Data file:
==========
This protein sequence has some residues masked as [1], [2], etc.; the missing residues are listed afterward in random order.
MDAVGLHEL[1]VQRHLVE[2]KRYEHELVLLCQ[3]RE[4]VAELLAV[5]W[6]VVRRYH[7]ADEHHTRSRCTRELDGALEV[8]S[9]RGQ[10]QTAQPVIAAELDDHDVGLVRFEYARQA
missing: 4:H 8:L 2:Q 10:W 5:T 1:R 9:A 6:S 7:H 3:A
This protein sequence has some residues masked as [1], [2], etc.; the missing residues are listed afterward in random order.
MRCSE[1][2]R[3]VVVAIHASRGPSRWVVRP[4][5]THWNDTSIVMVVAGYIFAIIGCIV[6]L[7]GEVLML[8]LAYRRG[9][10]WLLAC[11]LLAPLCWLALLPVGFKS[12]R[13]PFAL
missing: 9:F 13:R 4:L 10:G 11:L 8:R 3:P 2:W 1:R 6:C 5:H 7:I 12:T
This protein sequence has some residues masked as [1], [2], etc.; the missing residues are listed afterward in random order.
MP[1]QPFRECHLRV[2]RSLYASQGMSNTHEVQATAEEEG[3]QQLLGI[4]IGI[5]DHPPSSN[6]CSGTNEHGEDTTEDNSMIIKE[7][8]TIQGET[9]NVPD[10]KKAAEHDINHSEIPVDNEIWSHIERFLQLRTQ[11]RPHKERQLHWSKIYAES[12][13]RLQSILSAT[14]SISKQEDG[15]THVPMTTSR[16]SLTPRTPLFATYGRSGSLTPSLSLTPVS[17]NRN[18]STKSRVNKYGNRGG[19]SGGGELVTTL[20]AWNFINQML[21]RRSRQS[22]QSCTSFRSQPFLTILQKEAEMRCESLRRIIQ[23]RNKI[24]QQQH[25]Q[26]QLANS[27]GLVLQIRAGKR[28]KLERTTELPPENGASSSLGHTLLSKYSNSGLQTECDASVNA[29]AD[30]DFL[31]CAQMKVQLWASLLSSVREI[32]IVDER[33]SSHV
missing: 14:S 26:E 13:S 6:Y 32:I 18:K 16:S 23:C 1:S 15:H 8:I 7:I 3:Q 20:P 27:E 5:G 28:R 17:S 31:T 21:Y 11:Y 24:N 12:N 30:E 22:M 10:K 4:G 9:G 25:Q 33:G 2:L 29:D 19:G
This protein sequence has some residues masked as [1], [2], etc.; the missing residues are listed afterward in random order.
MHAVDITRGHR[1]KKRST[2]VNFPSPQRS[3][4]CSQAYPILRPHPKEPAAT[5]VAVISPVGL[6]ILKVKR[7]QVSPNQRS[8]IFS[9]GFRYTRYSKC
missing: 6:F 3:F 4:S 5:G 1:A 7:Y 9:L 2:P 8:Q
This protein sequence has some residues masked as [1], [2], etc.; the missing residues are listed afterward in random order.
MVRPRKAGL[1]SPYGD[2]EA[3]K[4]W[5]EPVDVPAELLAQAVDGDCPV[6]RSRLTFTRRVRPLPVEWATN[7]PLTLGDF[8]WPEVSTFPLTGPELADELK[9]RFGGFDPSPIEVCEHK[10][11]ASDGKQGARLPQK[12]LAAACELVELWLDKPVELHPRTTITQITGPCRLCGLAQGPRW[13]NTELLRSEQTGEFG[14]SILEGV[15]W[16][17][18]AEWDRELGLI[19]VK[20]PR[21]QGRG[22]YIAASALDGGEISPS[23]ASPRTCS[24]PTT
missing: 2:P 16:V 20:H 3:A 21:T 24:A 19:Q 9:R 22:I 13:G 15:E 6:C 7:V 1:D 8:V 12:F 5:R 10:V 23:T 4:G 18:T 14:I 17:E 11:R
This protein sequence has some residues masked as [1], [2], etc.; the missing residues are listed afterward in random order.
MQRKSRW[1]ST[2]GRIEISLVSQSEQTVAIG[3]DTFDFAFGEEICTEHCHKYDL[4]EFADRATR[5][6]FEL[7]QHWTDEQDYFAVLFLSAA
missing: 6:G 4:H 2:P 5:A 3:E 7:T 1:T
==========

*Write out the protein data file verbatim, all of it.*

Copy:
This protein sequence has some residues masked as [1], [2], etc.; the missing residues are listed afterward in random order.
MDAVGLHEL[1]VQRHLVE[2]KRYEHELVLLCQ[3]RE[4]VAELLAV[5]W[6]VVRRYH[7]ADEHHTRSRCTRELDGALEV[8]S[9]RGQ[10]QTAQPVIAAELDDHDVGLVRFEYARQA
missing: 4:H 8:L 2:Q 10:W 5:T 1:R 9:A 6:S 7:H 3:A
This protein sequence has some residues masked as [1], [2], etc.; the missing residues are listed afterward in random order.
MRCSE[1][2]R[3]VVVAIHASRGPSRWVVRP[4][5]THWNDTSIVMVVAGYIFAIIGCIV[6]L[7]GEVLML[8]LAYRRG[9][10]WLLAC[11]LLAPLCWLALLPVGFKS[12]R[13]PFAL
missing: 9:F 13:R 4:L 10:G 11:L 8:R 3:P 2:W 1:R 6:C 5:H 7:I 12:T
This protein sequence has some residues masked as [1], [2], etc.; the missing residues are listed afterward in random order.
MP[1]QPFRECHLRV[2]RSLYASQGMSNTHEVQATAEEEG[3]QQLLGI[4]IGI[5]DHPPSSN[6]CSGTNEHGEDTTEDNSMIIKE[7][8]TIQGET[9]NVPD[10]KKAAEHDINHSEIPVDNEIWSHIERFLQLRTQ[11]RPHKERQLHWSKIYAES[12][13]RLQSILSAT[14]SISKQEDG[15]THVPMTTSR[16]SLTPRTPLFATYGRSGSLTPSLSLTPVS[17]NRN[18]STKSRVNKYGNRGG[19]SGGGELVTTL[20]AWNFINQML[21]RRSRQS[22]QSCTSFRSQPFLTILQKEAEMRCESLRRIIQ[23]RNKI[24]QQQH[25]Q[26]QLANS[27]GLVLQIRAGKR[28]KLERTTELPPENGASSSLGHTLLSKYSNSGLQTECDASVNA[29]AD[30]DFL[31]CAQMKVQLWASLLSSVREI[32]IVDER[33]SSHV
missing: 14:S 26:E 13:S 6:Y 32:I 18:K 16:S 23:C 1:S 15:H 8:I 7:I 3:Q 20:P 27:E 5:G 28:R 17:S 31:T 21:Y 11:Y 24:N 12:N 30:E 22:M 10:K 4:G 9:G 25:Q 33:G 2:L 29:D 19:G
This protein sequence has some residues masked as [1], [2], etc.; the missing residues are listed afterward in random order.
MHAVDITRGHR[1]KKRST[2]VNFPSPQRS[3][4]CSQAYPILRPHPKEPAAT[5]VAVISPVGL[6]ILKVKR[7]QVSPNQRS[8]IFS[9]GFRYTRYSKC
missing: 6:F 3:F 4:S 5:G 1:A 7:Y 9:L 2:P 8:Q
This protein sequence has some residues masked as [1], [2], etc.; the missing residues are listed afterward in random order.
MVRPRKAGL[1]SPYGD[2]EA[3]K[4]W[5]EPVDVPAELLAQAVDGDCPV[6]RSRLTFTRRVRPLPVEWATN[7]PLTLGDF[8]WPEVSTFPLTGPELADELK[9]RFGGFDPSPIEVCEHK[10][11]ASDGKQGARLPQK[12]LAAACELVELWLDKPVELHPRTTITQITGPCRLCGLAQGPRW[13]NTELLRSEQTGEFG[14]SILEGV[15]W[16][17][18]AEWDRELGLI[19]VK[20]PR[21]QGRG[22]YIAASALDGGEISPS[23]ASPRTCS[24]PTT
missing: 2:P 16:V 20:H 3:A 21:T 24:A 19:Q 9:R 22:I 13:G 15:E 6:C 7:V 1:D 8:V 12:F 5:R 10:V 23:T 4:G 18:T 14:I 17:E 11:R
This protein sequence has some residues masked as [1], [2], etc.; the missing residues are listed afterward in random order.
MQRKSRW[1]ST[2]GRIEISLVSQSEQTVAIG[3]DTFDFAFGEEICTEHCHKYDL[4]EFADRATR[5][6]FEL[7]QHWTDEQDYFAVLFLSAA
missing: 6:G 4:H 2:P 5:A 3:E 7:T 1:T